You try to pay with your card…but it doesn’t work.
You try to get money out of the ATM…but it’s out of order.
You try to access your bank account online…but the website is down.
Just like that, all access to your money can get cut off when it is only in digital form.
If all else fails, hackers can go straight to the source by cutting electric power. A major blackout could paralyze a country.
I mean, we saw something similar in Ukraine when hackers attacked the power grid…twice.
In 2015 hackers attacked three power distribution companies. They left customers without power for three to six hours. In 2016, the outage was shorter, it only lasted an hour.
According to investigators, the hackers had been inside the system for months. They had a good look around before actually going ahead with the cyberattack.
As Motherboard reports, cyber criminals could be using Ukraine as ‘a testbed for refining attacks on critical infrastructure’ to use around the world.
Sweden are now starting to realise that going cash free makes them vulnerable.
Sweden is one of the most cashless countries in the world. The value of cash as a percentage of GDP was 1.4% in 2016, the lowest in the world.
Demand for cash has been falling fast since 2007.
Most Swedes don’t use cash in their everyday. They pay with plastic…or their mobile phones.
As demand falls, so to do the amount of access points where you can get cash.
Many of the banks don’t accept cash or give out cash. Shops and cafes also stopped accepting cash, mainly because it is hard to find a branch that will take it.
ATM numbers are dwindling. The number of ATMs has decreased by 20% between 2011 and 2016.
Cash is king
I mean, going cashless is great for central banks. It makes monetary policy much easier.
For one, it’s easier to impose negative interest rates. You see, with cash as an option, if central banks impose negative rates, people can take the money out of their bank accounts and hoard it in cash.
Without a cash option, the longer you keep money in the bank the more it costs you. So, there is an incentive to spend it…which in turn could boost the economy.
It is also easier to impose restrictions on your money. For example, if there is a massive loss of confidence, like a bank run.
It is also great for banks.
It makes it easier to impose fees.
We also spend less when we use cash. Cash is more tangible, you are more of a conscious about money when you can physically hold it.
And in the wake of the Facebook/Cambridge Analytica scandal, you can see how going digital should give you some concerns over your privacy.
If everything is digitalised, then it is easy to track where you are spending your money.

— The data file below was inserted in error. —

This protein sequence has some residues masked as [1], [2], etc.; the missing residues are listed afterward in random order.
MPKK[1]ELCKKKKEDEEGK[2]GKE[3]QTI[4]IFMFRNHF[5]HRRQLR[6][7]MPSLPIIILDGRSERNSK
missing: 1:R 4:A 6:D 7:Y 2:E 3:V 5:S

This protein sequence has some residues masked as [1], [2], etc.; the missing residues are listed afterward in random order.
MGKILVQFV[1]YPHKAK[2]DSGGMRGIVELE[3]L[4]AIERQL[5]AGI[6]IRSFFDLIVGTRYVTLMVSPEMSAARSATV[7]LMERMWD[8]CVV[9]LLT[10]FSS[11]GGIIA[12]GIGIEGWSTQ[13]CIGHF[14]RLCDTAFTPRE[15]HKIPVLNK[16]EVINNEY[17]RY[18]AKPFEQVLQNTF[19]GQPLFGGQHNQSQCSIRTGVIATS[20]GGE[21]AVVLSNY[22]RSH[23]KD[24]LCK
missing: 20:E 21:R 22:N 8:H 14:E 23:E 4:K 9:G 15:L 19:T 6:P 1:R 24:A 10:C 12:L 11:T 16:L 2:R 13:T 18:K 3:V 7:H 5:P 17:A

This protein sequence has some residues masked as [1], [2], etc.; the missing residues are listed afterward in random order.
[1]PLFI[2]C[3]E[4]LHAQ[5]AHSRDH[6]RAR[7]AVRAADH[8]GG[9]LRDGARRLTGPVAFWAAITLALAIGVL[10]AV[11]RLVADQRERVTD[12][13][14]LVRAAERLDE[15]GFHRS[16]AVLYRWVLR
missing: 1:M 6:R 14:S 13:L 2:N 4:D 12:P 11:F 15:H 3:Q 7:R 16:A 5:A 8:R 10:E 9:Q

How many times you go to the supermarket, what stores you frequent, how often you are ill…
Sweden is not alone. The use of cash is decreasing in many countries.
In the UK, cash accounts for about 3.9% of all payments.
In fact, you can see it in Australia. Few people carry cash around…and many places don’t accept cash.
A recent survey by the Reserve Bank of Australia (RBA) confirms this. In 2016, Aussies made 37% of their payments in cash. That is down from 69% back in 2007.
By comparison, debit and credit card payments have doubled from 26% to 52% in the same period.
There has also recently been a wave of cash banning around the world. They say high value notes are only used by criminals…
Australia may look at eliminating the $100 bill.
The Eurozone is no longer printing the 500 Euro note.
In November 2016, India also declared 500 and 1,000 rupee notes non-legal tender.
Going cashless is risky
The central bank has warned Sweden could become the first cashless society.
The Swedish central bank noted the risks to a cyberattack when going cashless in their recent annual report:
‘Cash usage is continuing to decline. The development is partly due to technological developments, with the technology offered becoming increasingly available in society in general and innovations on the payment market in particular. But it is also a consequence of the general public showing an ever greater preference for digital payment alternatives. The Riksbank is carefully analysing this development. This structural transformation is essentially positive, but it needs to take place at a rate that does not create problems for certain social groups or exclude anyone from the payment market…
‘The question of the payment system’s vulnerability to cyberattacks has been important to the Riksbank over the year. Unfortunately, we do not see these risks decreasing in the next few years. Instead, this issue will continue to demand great vigilance and increased resources.’
So far, complaints about going cashless have been dismissed as concerns from the elderly…or the non tech savvy. But now Swedes are starting to realise the perils of eliminating cash.
And there are already some rebels…literally.
Sweden even has a group advocating for keeping cash, called Cash Rebellion.
As the leader, Bjorn Eriksson told The Guardian:
‘When you have a fully digital system you have no weapon to defend yourself if someone turns it off.’
Much of the push for a cashless country is convenience. It is easy to carry around just the credit card. Or just your phone. I mean, you already carry it around everywhere anyway.
No need to stop by the ATM.
Just tap and go.
Yet our laziness makes us more vulnerable.
Editor, Markets & Money